France Still Doesn't Know How Racism Works and the Vilification of Nick Conrad Proves It

The French rapper is currently on trial for his music video "Hang White People," which depicts what life might be like if the racial tables were turned.

When the music video "Pendez les Blancs" ("Hang White people") by French rapper Nick Conrad was released, the backlash was intense. The video shows what life would be if black people had enslaved white people. "Hang white people… arm them and let them kill each other" Conrad raps. He is not the first artist to think about a life where Black people would dominate white people. Todric Hall's music video "Forbidden" and Malorie Blackman's novels "Noughts and Crosses" did it before. But in France, a country that still tries to stop Black people from organising as a community, Nick Conrad had to pay the price.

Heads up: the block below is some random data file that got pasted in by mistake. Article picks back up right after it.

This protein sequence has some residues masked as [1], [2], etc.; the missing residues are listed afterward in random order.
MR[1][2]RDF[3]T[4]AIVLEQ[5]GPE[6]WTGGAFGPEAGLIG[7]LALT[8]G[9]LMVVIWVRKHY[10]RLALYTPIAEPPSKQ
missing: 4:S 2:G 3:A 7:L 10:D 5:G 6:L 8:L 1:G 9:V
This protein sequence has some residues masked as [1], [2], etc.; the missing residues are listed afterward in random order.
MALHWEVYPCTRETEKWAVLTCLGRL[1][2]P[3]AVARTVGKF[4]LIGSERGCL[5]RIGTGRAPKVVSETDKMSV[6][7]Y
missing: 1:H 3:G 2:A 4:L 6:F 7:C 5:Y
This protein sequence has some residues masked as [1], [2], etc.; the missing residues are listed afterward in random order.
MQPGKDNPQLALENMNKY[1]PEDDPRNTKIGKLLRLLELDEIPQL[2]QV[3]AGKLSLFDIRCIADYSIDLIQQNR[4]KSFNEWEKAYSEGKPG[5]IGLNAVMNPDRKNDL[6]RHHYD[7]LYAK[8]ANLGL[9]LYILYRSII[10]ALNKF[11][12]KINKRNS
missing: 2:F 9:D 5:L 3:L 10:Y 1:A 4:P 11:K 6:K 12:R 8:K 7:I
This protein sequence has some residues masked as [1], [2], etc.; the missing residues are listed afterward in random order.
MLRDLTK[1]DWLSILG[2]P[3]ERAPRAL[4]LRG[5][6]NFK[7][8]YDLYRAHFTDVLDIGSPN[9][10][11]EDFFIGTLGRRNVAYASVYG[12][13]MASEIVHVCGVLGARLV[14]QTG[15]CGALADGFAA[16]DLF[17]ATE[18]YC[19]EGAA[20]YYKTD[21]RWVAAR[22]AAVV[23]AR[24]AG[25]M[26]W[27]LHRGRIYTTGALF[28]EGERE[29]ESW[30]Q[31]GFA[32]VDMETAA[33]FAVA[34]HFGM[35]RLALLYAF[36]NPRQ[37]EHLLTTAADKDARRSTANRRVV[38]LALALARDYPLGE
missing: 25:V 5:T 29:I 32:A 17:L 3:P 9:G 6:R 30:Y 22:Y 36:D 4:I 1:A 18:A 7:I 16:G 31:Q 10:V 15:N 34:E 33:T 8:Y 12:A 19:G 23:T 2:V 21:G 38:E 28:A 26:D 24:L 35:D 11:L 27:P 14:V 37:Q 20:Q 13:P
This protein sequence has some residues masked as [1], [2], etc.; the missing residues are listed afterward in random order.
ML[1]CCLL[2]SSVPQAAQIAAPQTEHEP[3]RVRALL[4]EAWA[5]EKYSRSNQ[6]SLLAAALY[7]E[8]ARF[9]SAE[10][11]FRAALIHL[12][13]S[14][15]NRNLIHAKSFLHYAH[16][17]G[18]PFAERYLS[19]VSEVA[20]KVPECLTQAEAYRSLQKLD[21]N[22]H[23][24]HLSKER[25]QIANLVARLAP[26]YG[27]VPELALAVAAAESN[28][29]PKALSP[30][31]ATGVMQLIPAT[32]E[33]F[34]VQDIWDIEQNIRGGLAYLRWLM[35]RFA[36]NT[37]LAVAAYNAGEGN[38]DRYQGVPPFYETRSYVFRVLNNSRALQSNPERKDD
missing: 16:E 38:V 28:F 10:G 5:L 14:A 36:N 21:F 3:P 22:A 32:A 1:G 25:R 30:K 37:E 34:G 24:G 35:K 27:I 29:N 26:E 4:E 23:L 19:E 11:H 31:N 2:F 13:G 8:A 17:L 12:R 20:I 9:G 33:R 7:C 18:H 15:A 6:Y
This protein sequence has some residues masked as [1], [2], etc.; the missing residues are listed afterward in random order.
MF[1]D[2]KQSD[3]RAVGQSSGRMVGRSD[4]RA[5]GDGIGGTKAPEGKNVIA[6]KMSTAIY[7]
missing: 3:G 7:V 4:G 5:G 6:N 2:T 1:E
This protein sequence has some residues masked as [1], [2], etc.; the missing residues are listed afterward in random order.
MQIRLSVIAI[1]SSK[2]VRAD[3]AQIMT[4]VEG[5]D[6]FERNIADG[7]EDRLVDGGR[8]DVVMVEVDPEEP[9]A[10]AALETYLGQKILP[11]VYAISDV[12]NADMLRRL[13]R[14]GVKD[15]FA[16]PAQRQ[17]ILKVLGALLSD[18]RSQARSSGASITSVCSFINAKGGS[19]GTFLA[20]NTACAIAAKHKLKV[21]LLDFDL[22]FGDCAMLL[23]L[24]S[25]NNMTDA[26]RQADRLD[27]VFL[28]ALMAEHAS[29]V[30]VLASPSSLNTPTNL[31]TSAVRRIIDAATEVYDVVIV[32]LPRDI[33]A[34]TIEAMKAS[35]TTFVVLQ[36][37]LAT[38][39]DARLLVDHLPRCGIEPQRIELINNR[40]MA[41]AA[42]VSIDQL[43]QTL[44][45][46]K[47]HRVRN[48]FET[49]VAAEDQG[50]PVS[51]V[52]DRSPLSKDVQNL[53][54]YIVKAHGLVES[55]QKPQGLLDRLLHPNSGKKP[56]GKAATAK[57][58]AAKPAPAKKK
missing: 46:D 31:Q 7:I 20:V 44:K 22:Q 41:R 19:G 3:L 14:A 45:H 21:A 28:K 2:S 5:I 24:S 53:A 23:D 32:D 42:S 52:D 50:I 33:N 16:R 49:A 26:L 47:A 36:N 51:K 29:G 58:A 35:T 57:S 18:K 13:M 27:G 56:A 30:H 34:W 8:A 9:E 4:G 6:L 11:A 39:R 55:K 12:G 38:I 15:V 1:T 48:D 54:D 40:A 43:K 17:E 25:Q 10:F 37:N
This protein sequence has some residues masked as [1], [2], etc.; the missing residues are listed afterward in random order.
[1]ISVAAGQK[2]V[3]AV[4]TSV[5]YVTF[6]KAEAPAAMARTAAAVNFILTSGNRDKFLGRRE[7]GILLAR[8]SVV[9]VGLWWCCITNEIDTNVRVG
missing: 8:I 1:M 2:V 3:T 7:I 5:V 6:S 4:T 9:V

First, he received countless death threats and lost his job at a prestigious French hotel. Everyone, from French personalities to the government called him out. And then, two anti-racist and anti-semitism organizations, the LICRA and L'AGRIF sued him. His trial happened last week. French journalist Sihame Assbague was there to witness it, and what she reports is baffling.

To the prosecution, Conrad is encouraging his audience to kill white people. They believe that anti white racism or "reverse racism" is just as bad as any type of racism and that Conrad is using a "black supremacist language" with words like "queen" "king" when he mentions Africa. In their mind, once Black people stop trying to integrate and start organising themselves, it's just as bad as white people being racist. Ethnocentrism is dangerous.

Keep reading... Show less

get okayafrica in your inbox

news.

popular.